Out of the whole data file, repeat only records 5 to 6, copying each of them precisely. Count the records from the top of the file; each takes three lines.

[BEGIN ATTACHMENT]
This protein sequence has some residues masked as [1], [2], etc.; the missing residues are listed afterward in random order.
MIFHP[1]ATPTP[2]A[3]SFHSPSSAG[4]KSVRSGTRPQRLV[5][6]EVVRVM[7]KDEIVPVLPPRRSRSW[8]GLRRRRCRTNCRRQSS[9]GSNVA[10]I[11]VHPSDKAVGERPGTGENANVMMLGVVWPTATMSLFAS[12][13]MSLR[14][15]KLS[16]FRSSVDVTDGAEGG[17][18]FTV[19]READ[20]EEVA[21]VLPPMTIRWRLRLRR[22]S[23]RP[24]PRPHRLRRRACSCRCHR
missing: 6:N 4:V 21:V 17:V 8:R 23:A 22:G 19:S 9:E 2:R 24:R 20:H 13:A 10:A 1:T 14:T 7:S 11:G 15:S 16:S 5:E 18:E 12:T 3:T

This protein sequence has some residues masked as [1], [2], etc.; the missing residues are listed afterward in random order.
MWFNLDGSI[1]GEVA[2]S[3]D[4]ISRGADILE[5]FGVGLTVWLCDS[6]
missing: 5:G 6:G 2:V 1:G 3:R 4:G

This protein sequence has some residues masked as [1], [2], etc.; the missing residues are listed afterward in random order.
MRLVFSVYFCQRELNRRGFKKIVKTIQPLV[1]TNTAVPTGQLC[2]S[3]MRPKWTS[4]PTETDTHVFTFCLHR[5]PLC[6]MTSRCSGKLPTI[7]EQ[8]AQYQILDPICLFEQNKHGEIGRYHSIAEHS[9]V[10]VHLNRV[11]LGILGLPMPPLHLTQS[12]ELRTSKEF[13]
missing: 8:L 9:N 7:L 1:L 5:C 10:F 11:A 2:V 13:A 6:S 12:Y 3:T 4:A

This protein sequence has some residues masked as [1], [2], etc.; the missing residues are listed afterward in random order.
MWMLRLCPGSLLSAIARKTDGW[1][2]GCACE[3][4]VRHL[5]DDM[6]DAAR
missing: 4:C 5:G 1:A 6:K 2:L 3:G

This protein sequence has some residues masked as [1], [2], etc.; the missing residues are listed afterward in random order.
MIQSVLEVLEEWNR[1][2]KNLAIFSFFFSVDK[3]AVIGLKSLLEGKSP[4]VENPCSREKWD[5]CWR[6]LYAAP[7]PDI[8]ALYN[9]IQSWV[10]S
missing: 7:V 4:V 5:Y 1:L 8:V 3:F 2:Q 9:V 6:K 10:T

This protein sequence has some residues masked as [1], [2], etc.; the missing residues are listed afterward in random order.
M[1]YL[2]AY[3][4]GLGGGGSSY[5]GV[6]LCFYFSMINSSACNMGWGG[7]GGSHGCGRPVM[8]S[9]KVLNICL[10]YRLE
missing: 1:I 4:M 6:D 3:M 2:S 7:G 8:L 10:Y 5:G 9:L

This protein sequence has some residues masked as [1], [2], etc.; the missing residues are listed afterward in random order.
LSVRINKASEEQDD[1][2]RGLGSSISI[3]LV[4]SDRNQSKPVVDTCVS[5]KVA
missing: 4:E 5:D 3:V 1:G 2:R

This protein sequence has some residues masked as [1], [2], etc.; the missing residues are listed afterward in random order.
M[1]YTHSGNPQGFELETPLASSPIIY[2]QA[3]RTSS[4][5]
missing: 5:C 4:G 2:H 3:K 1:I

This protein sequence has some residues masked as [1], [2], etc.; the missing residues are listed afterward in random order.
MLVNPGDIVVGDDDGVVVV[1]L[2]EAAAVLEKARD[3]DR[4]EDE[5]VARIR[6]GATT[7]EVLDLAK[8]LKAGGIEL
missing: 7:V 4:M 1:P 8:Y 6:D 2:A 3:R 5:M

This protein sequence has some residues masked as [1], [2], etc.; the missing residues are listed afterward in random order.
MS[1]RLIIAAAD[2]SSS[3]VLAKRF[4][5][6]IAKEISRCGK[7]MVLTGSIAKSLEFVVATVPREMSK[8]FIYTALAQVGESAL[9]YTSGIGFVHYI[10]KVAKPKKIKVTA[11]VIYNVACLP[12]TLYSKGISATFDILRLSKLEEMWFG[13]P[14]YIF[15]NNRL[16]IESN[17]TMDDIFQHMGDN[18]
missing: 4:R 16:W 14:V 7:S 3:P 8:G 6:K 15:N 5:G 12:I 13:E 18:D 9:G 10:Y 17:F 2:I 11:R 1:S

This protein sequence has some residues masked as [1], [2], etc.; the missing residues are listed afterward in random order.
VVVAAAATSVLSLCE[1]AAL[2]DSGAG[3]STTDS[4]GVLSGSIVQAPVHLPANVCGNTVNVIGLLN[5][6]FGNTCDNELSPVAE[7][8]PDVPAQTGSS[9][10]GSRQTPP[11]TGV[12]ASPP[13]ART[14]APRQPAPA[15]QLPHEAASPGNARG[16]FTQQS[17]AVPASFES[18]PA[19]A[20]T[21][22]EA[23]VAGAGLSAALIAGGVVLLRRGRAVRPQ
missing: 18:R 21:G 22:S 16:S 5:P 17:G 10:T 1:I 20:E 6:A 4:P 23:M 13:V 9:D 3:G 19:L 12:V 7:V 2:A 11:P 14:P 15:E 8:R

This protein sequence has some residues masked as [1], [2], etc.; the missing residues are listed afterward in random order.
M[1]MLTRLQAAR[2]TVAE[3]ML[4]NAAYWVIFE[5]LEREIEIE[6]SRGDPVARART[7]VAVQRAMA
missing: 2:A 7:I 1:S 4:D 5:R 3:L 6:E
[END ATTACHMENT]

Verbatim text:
This protein sequence has some residues masked as [1], [2], etc.; the missing residues are listed afterward in random order.
MIQSVLEVLEEWNR[1][2]KNLAIFSFFFSVDK[3]AVIGLKSLLEGKSP[4]VENPCSREKWD[5]CWR[6]LYAAP[7]PDI[8]ALYN[9]IQSWV[10]S
missing: 7:V 4:V 5:Y 1:L 8:V 3:F 2:Q 9:V 6:K 10:T

This protein sequence has some residues masked as [1], [2], etc.; the missing residues are listed afterward in random order.
M[1]YL[2]AY[3][4]GLGGGGSSY[5]GV[6]LCFYFSMINSSACNMGWGG[7]GGSHGCGRPVM[8]S[9]KVLNICL[10]YRLE
missing: 1:I 4:M 6:D 3:M 2:S 7:G 8:L 10:Y 5:G 9:L